EATING LAS VEGAS – The 50 Essential Restaurants – 43. MINT INDIAN BISTRO


Calvin Trillin once wrote that the average Italian restaurant gets more customers in a day than the average Indian restaurant gets in a month. ELV — the man, the myth, the yogurt-yogi-spiritual-advisor — used to agree with him. These days the tables have been turned (somewhat) and from the lines out the door at Mint Indian Bistro, it appears the Indians (dots not feathers) are giving the Italians a run for your money. ELV also thinks every vegetarian restaurant in Vegas is a joke. They should all close up shop immediately, and every vegetarian in town should start frequenting this place  instead.

From those crowds that pack this place every day and night, we at ELV think our advice has finally been taken to heart, and our generation’s favorite food writer might be wrong (for once).

Despite the name, MIB, heads you straight to the Himalayas—where classics dishes like momo dumplings and chau chau await. It’s really a Nepalese restaurant with some vindaloo here and a Himalayan there, making it Las Vegas’s own master of all sub-continent cuisines. Think of it like a Middle Eastern place that holds no allegiance to any one country, but rather, seeks to expose you to flavors and techniques shared by a number of neighbors.

Thus can you enjoy a southern Indian dosa (crispy savory pancake) that could double as an umbrella—a paper-thin umbrella, which comes laced with lip-searing chile powder along side s northern Indian Baingan Bharta (mashed, roasted eggplant).

Not so assertive, but equally lip-smacking, are those momos—stuffed with ground turkey, they are probably the subtlest things on the menu, but no less addictive for it.

The staff is exceedingly friendly and helpful to novices to this cuisine (who isn’t?), and they take your order on their iphones—how cool is that? They’ve even kept a bunch of European and subcontinental beers on the menu— a legacy leftover from the restaurant’s previous incarnation. The abstruse differences between northern-Indian and Nepalese cuisine may not be readily apparent to anyone but Max, but anyone in love with the soups, stews, and curries of the subcontinent, will find precious little to complain about after one of these highly-spiced meals.

Speaking of spiced, they also feature an “Inferno Curry” menu and a challenge: finish any dish of chicken, lamb or veggie curry–  heavily spiced with the jolokia “ghost” pepper from the wilds of the eastern Himalayas — and the dish is free and you get a $50 gift certificate. (But you have to sign a waiver first.)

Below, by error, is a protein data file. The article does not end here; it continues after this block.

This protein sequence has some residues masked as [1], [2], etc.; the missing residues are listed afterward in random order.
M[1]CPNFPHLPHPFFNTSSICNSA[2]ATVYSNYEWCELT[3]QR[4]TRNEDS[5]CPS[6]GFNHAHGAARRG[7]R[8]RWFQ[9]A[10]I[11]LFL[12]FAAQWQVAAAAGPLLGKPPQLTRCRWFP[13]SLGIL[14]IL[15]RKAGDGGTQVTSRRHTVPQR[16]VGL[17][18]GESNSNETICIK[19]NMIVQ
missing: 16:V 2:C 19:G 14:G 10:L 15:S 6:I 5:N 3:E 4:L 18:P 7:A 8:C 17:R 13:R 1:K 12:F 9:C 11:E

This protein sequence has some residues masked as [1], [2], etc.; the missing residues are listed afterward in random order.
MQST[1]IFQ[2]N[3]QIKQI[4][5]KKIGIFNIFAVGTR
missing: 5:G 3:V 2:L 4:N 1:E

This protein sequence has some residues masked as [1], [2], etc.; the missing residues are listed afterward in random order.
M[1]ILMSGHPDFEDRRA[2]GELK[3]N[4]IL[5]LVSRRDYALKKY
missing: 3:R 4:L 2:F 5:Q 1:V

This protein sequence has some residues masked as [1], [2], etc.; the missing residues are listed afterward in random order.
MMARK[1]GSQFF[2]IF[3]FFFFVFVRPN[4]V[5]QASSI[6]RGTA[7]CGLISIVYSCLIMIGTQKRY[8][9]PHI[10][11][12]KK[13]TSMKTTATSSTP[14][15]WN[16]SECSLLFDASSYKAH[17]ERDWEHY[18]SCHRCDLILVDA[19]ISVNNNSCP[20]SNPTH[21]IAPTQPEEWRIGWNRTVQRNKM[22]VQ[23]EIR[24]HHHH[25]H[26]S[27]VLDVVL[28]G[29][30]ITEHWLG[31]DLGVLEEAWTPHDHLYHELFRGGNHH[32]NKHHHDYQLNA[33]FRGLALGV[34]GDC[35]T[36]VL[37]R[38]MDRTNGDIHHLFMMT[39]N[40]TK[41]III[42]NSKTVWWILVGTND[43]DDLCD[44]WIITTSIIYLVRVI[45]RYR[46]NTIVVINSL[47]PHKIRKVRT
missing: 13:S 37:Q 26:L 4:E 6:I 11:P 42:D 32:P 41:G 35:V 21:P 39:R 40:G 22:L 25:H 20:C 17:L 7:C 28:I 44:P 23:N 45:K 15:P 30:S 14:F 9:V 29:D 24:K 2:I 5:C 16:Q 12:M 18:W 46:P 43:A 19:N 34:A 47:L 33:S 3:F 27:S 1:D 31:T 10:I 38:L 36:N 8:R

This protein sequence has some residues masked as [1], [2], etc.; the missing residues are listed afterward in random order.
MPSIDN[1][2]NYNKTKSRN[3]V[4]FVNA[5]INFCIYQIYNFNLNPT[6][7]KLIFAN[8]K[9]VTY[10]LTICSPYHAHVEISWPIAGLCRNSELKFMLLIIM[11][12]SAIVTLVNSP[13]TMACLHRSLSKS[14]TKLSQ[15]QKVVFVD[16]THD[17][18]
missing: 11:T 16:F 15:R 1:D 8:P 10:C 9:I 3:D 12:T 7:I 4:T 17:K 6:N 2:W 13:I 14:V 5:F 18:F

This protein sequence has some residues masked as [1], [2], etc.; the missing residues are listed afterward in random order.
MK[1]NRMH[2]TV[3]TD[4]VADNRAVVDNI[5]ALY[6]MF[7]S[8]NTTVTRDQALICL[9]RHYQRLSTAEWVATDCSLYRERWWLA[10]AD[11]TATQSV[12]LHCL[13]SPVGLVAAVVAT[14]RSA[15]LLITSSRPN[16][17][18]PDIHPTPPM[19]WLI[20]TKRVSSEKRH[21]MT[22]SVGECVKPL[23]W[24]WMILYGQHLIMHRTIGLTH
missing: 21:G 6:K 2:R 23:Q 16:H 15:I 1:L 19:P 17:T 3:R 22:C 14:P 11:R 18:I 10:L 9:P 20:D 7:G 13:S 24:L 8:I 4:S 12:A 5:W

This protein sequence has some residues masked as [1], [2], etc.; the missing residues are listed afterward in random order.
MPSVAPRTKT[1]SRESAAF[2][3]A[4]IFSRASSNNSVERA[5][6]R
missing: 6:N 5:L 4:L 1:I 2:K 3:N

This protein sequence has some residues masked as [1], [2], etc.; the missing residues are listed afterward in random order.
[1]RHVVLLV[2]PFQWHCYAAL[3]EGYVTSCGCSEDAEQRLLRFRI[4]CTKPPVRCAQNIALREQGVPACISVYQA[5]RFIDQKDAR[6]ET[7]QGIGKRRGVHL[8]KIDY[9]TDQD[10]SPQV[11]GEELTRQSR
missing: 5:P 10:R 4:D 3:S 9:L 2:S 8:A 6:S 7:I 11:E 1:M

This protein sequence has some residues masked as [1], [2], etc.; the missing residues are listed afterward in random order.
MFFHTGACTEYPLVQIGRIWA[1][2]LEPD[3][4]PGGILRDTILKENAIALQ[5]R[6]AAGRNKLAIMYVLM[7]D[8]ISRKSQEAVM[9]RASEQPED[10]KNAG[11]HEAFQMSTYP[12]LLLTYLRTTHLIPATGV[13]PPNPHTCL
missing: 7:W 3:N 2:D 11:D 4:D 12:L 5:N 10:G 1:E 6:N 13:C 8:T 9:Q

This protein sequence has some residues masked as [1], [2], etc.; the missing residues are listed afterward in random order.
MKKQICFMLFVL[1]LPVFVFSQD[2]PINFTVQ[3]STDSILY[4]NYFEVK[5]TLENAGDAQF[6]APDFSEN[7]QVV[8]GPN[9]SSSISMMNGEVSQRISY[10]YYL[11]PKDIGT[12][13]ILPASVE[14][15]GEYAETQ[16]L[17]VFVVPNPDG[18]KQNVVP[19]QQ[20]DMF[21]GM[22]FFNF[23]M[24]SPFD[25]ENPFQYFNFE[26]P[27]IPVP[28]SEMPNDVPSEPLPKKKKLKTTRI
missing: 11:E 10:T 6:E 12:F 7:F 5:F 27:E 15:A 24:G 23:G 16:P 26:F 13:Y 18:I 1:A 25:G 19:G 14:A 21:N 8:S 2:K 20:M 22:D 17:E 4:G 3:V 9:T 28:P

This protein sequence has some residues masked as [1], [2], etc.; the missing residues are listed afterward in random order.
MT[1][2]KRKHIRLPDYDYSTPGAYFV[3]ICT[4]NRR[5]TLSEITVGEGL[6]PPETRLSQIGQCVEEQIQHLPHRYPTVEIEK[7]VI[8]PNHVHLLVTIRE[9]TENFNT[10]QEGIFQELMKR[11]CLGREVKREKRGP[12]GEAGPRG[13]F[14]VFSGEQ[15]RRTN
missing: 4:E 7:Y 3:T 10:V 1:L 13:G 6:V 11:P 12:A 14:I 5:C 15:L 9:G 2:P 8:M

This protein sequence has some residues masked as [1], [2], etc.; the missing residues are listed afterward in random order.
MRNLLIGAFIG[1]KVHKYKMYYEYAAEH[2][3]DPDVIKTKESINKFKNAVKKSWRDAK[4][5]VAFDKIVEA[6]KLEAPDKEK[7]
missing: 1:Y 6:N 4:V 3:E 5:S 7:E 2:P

For the record, yours truly (who considers himself a major league chili head) got through three bites of the lamb “Inferno” before he had to call it quits. For the record #2: a bhut jolokia pepper weighs in at over 1,000,000 Scoville Units; a jalapeno, by way of contrast, measures around 15,000. Try it at your own risk, and have several mango lassis standing by.

Max Jacobson says: “Indian food isn’t very good in this town. [M]int, however, breaks the mold. [The] lunch buffet — stocked with incredibly delicious Nepali-style chilli chickena and host of other specialities — is the best Indian spread for hundreds of miles.”

Favorite Dishes: Samosa Chaat; Bombay Aloo Curry; Chau Chau; Momos; Chana Masala; Rogan Josh; Vertical Vindaloo; Baingain Bharta; Tandoori Chicken, Lamb; All Dosas; Mango Masala Curry; Northern Indian Tasting Menu; Southern Indian Tasting Menu; Nepalese Tasting Menu; Anything with “Tasting Menu” in the title; All vegetarian dishes; Basically everything on the friggin’ menu.


730 East Flamingo Road


1 thought on “EATING LAS VEGAS – The 50 Essential Restaurants – 43. MINT INDIAN BISTRO

  1. Interesting. Not to get too critical, but while I like both Mint and Nakamura-Ya, I can’t rate either as essential. I liked Mint better when it was Himalaya, but I understand the rationale for the change, and since it’s still open for business, I can’t argue with the result. The old Nepalese for the American hemisphere menu with swordfish and turkey versions of their food was so damn ballsy, and delicious, any serious gourmand both had to be in awe of what they were trying to accomplish even as one wondered how long it could possibly last. In any incarnation, though, their momos are outstanding.

    I also enjoyed Nakamura-Ya, and I’d be happy to dine there again, but I wasn’t so impressed that I’m dying to get back there. I’m more a fan of the concept than the food. No argument that it’s a good restaurant, or that it’s not way beyond the typical Eye-talian joint in town, or whether or not it rates above anything in Tivoli Village or “Downtown Summerlin”, but for myself, there are still a pile more places from which I hear a stronger siren call.

    Still nice to see some places that are good and get overlooked get some love, though. Keep churning them out.

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